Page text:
Before Judy Armour and Janet Sambuceti met Roy Weaver, their most tangible connection to their uncle, Staff Sgt. William Lynch, of Dorchester and the United States Marines, was a portrait that hung in their grandmother’s living room.
“It was almost like my uncle Billy was nonexistent,” says Armour. “It was very hard for my grandmother and mother to speak about him.”
Lynch, a Dorchester resident, joined the Marines in 1937 and was stationed in Shanghai and then the Philippines during World War II. When the U.S. commander in the Philippines surrendered to the Japanese in 1942, Lynch became a prisoner of war.
On May 20, 1944, Lynch escaped Mukden Prison in China after enduring two years of imprisonment and slave labor there. He was captured a few days later and shipped south to an infamous Japanese prison in China where thousands of Chinese and Korean POWs had been butchered. For the next 60 years, that was the last word on the whereabouts of Staff Sgt. Lynch.
In 2008, Judy Armour received a phone call from Ken Moore, of Moore’s Marauders, a non-profit organization dedicated to locating the remains of American veterans still missing in action.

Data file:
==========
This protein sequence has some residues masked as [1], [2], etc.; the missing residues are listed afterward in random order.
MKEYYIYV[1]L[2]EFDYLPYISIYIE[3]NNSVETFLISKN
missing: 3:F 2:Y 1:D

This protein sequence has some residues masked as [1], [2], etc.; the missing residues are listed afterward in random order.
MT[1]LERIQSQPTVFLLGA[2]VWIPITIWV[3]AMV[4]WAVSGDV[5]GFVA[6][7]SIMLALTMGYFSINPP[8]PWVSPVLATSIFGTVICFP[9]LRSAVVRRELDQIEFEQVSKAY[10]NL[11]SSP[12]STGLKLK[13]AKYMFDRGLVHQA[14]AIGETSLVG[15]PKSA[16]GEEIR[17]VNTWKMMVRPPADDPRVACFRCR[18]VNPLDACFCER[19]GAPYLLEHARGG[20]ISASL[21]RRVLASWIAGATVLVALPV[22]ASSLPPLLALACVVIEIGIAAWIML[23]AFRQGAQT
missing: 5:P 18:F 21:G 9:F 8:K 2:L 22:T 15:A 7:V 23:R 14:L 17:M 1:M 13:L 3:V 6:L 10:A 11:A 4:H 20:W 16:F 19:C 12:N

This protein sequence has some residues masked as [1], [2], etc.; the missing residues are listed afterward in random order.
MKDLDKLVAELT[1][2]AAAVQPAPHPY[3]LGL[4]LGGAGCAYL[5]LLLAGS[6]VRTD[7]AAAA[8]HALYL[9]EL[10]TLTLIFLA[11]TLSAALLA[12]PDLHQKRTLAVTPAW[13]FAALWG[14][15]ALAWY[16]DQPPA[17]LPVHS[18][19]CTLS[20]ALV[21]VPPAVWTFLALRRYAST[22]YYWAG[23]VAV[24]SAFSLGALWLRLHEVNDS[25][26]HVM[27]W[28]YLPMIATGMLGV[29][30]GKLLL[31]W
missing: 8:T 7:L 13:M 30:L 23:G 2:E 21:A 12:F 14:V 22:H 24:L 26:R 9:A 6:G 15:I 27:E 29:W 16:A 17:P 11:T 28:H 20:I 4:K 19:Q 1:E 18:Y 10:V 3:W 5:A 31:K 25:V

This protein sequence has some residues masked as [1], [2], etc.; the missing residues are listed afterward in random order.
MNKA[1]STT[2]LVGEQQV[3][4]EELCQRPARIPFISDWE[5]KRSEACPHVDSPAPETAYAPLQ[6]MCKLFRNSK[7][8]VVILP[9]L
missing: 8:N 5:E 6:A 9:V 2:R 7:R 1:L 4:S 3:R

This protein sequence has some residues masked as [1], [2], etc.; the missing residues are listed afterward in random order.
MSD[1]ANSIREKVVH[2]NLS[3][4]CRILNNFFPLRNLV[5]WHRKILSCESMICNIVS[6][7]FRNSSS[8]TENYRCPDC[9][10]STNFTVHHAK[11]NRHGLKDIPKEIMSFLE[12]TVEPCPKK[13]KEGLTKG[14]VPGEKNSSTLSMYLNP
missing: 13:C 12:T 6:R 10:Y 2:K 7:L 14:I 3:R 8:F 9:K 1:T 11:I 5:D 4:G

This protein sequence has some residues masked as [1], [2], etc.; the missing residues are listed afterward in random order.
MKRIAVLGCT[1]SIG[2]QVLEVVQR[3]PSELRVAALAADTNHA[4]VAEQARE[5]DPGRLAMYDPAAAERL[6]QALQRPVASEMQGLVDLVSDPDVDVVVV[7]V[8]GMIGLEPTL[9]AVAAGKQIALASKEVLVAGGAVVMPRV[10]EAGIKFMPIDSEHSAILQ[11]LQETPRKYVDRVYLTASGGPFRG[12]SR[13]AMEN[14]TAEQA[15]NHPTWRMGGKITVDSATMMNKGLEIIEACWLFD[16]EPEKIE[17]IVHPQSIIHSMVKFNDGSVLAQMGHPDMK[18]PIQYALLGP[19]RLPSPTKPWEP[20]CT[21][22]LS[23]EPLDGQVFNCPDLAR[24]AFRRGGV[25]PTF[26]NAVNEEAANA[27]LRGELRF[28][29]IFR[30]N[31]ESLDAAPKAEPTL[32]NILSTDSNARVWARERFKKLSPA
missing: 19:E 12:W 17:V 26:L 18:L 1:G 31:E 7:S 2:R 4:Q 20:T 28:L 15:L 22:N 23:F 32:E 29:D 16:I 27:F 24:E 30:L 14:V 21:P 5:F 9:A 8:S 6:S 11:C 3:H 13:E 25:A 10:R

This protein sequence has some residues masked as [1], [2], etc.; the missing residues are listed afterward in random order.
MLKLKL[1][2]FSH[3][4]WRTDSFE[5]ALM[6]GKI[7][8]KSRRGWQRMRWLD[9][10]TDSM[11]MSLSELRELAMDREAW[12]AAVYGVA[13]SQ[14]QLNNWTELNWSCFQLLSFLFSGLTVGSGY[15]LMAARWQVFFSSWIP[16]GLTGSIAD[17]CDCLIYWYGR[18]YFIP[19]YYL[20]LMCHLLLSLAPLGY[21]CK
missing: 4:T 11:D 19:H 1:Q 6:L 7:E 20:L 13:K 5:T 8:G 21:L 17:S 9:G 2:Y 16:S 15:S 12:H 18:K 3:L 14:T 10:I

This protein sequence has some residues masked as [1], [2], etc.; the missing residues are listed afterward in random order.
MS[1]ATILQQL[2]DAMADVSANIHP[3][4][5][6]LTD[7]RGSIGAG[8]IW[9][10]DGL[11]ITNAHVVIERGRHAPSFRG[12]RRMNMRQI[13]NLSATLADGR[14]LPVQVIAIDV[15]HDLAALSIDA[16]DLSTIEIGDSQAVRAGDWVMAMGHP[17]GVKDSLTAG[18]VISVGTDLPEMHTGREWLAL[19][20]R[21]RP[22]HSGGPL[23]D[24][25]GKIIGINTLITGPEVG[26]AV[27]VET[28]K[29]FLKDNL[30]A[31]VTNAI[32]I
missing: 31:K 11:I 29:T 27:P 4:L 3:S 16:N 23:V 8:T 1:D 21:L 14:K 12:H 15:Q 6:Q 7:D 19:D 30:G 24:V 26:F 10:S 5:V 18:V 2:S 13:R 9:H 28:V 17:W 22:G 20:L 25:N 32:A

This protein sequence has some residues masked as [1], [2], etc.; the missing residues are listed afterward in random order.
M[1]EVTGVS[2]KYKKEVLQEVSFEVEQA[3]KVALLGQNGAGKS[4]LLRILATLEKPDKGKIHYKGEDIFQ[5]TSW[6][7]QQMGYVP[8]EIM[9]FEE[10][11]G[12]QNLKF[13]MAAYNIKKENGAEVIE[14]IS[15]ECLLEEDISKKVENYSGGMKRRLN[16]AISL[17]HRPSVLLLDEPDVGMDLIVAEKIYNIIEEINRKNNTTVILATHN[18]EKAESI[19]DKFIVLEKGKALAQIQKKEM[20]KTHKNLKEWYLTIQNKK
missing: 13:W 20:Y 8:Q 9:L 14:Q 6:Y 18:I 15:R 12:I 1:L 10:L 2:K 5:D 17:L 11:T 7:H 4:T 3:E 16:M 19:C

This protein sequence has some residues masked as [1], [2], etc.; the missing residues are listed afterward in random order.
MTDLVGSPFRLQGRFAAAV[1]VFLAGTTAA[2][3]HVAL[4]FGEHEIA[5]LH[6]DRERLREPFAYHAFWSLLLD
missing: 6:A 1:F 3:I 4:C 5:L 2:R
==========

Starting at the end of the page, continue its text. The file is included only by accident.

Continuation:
Moore had tracked down Lynch’s family with the help of Marie Daly, Director of the New England Historic Genealogical Society’s (NEHGS) library. He told Armour that his organization was engaged in a mission to identify the remains of soldiers in China and that he believed her uncle’s remains were among those found there.
“It was really out of the blue,” says Armour. “Up until that call Billy was like our uncle who never existed.”
Over the past year and a half, Moore’s Marauders and a Chinese scientist have been working to recover the remains.
The New England Historic Genealogical Society held a panel discussion last Wednesday on the mission to locate Lynch. The event brought Gunnery Sgt. Weaver, 91, and Lynch’s nieces together for the first time. After introductions, they spent the hours prior to the event together eating lunch at the BPL Library at Copley Square and being interviewed by various media outlets at the NEHGS’s library on Newbury Street.
Armour says that meeting Weaver, who shared a bunk with their uncle at Mukden, has made her uncle seem “more real—more than just a picture on the wall. For my sister and I to make a connection with Roy, who was a total stranger to us before today, has brought us closure,” Armour adds.
“Billy has always been important to me,” Weaver says, explaining why he felt compelled to participate in the mission to recover Lynch’s remains. “He’s a guy that I’ve never forgotten.”
The mission to recover Lynch’s remains is nearly complete. Last Wednesday, Armour gave a DNA sample to representatives of Moore’s Marauders that will be used to identify officially the found remains. If they do belong to Lynch, they will be shipped back to the United States after being examined for infectious disease.
Mark Voner, Moore’s Marauders’ director of public relations for Asian affairs, says that this process will take between six and nine months approximately. Armour says that her family plans to bury Lynch at the Massachusetts National Cemetery in Bourne.